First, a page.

Good Training, Effective Protocols, Strong Communication Key to Maintaining Animal Welfare During Transport

CANADA - An Outlook, Saskatchewan livestock hauler suggests effective training, common sense protocols and good communications are key to maintaining the safety and security of livestock during transport, reports Bruce Cochrane.
calendar icon 15 January 2007
clock icon 3 minute read

Last month Marcel Vermette, the president of outlook based Windridge Trucking was named as the recipient the first annual Award of Distinction for Hog Transportation Handling.

The award recognizes truckers who consistently demonstrate exceptional animal care and handling techniques, have a solid understanding of animal behavior and possess the ability to recognize signs of discomfort, dangerous conditions and when an animal shouldn't be transported.

Vermette says producers depend on these animals for their livelihoods and take their health and safety seriously.

Marcel Vermette-Windridge Trucking

I think people are more concerned with how their animals are treated.

In our case it's more breeding stock.

These people are paying big money for their breeding stock and they want it to be, from when they're loaded to when they're unloaded, they need to know that first of all that they've been treated properly, second of all that the biosecurity has been maintained through the entire trip and that they're purchasing a high health animal.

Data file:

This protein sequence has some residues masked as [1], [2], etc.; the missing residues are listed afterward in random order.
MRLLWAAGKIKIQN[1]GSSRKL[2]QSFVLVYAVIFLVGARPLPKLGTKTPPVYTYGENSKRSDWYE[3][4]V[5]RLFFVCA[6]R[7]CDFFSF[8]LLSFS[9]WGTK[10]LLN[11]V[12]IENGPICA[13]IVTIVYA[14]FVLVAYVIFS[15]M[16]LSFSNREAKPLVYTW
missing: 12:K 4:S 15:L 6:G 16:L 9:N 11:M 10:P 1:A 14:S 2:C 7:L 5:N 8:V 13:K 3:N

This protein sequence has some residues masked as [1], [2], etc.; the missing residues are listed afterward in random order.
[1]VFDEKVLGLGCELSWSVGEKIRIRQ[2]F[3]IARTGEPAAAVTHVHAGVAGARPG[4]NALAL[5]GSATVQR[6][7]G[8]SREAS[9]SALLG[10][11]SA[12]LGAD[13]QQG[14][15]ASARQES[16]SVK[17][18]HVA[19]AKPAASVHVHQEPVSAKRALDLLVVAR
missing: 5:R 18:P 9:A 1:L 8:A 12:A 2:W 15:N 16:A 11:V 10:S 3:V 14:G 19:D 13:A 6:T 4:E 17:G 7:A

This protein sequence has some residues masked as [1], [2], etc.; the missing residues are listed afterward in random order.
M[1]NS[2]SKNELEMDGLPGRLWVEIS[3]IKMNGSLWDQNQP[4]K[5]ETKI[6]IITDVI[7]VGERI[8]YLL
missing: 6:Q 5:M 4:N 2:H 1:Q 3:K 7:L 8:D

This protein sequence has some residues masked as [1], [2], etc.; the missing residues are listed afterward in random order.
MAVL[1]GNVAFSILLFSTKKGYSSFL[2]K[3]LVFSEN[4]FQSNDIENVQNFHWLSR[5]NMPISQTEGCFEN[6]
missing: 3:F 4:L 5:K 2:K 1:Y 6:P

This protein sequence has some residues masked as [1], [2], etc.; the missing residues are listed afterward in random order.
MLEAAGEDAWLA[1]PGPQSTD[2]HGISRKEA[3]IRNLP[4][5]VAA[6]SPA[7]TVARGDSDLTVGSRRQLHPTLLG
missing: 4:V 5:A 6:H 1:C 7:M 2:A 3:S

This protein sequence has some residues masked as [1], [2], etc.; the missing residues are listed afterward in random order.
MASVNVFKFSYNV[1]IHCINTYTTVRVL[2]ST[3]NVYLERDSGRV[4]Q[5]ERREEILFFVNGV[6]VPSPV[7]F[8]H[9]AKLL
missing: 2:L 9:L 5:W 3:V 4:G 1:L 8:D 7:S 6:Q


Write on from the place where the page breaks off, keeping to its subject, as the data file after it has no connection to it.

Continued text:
When they are putting it into their barn they want it to be still in a high health state.

The big thing is communication, communication between dispatch to the drivers on the special protocols and then communication between the driver to the pickup site and then to the drop off site.

It's a big part.

It saves on a lot of time and a lot of hardship if everybody's on the same page.

Vermette's company has implemented several protocols to ensure the comfort and biosecurity of animals being transported, including requiring drivers to be certified under the trucker quality assurance program, eliminating of the use stock prods and requiring a change of coveralls, boots and gloves after every shipment.

He suggests it's just matter of good common sense and good animal husbandry.

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